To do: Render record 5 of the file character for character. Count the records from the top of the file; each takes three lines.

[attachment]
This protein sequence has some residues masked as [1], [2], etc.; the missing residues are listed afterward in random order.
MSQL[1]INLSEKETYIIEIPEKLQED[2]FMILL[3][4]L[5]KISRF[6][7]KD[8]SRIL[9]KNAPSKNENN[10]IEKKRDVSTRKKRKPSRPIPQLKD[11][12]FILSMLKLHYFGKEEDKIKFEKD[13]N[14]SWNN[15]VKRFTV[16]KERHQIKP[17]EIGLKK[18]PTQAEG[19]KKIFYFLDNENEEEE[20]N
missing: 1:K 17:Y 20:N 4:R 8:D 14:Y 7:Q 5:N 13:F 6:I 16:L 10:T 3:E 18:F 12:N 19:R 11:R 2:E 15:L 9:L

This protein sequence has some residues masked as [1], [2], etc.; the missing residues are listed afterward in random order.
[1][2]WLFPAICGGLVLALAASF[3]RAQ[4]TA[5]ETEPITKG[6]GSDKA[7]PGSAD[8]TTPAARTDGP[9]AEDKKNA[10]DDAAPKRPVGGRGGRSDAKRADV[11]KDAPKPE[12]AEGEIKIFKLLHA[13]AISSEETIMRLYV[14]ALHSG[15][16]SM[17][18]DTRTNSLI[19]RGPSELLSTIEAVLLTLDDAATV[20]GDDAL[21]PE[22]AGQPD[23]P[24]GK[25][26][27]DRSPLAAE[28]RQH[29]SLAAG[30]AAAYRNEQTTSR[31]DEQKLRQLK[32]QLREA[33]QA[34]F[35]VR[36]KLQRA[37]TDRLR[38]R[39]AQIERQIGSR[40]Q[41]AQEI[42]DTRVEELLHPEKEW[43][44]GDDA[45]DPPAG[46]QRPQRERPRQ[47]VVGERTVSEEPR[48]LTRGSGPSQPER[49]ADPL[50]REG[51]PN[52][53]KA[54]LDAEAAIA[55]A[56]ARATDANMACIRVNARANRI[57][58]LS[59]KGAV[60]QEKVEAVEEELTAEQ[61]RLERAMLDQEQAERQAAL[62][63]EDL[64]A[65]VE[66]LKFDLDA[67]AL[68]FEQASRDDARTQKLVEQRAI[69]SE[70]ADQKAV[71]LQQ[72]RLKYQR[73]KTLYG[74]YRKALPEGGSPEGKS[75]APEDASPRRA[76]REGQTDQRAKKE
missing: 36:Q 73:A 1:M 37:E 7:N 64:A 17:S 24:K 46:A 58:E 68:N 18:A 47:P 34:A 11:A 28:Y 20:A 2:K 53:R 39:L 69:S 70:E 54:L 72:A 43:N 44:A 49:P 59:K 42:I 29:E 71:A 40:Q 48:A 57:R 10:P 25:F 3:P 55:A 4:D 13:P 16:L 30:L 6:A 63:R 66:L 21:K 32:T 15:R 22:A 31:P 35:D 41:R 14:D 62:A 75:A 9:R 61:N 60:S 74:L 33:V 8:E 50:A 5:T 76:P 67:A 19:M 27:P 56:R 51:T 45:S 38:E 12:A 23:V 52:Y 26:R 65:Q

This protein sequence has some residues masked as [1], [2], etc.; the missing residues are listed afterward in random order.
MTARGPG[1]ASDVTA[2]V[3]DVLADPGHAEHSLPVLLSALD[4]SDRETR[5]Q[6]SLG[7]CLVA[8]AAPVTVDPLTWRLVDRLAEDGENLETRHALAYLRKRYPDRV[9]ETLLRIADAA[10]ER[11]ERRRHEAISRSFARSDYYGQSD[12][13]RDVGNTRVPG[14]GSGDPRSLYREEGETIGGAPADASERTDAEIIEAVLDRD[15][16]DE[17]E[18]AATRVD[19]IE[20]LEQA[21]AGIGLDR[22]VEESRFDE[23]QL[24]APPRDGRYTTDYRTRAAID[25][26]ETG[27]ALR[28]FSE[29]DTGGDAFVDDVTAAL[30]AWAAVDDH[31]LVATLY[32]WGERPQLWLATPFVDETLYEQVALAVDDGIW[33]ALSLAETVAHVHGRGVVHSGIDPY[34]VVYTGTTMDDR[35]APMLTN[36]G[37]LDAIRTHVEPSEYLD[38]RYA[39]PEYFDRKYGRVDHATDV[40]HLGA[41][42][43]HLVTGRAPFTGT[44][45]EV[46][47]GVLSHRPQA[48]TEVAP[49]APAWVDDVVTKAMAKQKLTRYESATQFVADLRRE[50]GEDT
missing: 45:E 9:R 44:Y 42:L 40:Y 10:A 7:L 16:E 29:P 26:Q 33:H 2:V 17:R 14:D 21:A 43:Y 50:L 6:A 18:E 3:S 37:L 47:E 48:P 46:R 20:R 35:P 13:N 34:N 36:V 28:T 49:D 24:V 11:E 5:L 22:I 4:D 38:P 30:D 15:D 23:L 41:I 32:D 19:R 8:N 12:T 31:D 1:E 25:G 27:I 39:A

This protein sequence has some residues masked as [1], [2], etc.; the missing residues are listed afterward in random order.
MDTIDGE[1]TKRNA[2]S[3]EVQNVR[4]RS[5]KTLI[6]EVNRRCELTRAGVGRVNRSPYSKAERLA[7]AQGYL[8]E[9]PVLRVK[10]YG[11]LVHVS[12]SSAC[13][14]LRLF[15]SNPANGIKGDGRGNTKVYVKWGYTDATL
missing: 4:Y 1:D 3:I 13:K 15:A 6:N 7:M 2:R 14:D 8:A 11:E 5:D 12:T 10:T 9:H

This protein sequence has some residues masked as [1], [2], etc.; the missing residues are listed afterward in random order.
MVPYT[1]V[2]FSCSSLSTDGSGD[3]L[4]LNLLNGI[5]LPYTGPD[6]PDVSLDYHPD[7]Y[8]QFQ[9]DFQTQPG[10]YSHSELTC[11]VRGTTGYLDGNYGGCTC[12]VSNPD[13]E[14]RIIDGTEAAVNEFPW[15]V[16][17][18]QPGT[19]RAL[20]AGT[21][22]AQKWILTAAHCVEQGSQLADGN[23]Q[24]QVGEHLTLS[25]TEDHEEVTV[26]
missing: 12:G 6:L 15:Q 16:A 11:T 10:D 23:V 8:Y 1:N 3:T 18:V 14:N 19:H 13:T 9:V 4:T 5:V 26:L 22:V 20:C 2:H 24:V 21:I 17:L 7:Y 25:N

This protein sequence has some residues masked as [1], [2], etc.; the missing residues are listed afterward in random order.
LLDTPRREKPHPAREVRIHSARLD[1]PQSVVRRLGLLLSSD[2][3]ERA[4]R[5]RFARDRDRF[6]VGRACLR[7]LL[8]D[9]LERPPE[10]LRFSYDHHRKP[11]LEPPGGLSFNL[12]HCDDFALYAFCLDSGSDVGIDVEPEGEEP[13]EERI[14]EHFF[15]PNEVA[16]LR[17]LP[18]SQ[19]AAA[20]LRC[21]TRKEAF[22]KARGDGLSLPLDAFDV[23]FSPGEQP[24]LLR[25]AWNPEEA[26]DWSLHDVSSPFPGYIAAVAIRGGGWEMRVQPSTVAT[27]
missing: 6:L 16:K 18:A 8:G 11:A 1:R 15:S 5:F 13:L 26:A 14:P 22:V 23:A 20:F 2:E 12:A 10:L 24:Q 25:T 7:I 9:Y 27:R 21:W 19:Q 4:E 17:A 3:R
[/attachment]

This protein sequence has some residues masked as [1], [2], etc.; the missing residues are listed afterward in random order.
MVPYT[1]V[2]FSCSSLSTDGSGD[3]L[4]LNLLNGI[5]LPYTGPD[6]PDVSLDYHPD[7]Y[8]QFQ[9]DFQTQPG[10]YSHSELTC[11]VRGTTGYLDGNYGGCTC[12]VSNPD[13]E[14]RIIDGTEAAVNEFPW[15]V[16][17][18]QPGT[19]RAL[20]AGT[21][22]AQKWILTAAHCVEQGSQLADGN[23]Q[24]QVGEHLTLS[25]TEDHEEVTV[26]
missing: 12:G 6:L 15:Q 16:A 11:T 10:D 23:V 8:Y 1:N 3:T 18:V 14:N 19:H 13:T 9:V 4:T 5:V 26:L 22:V 20:C 2:H 24:V 21:I 17:L 7:Y 25:N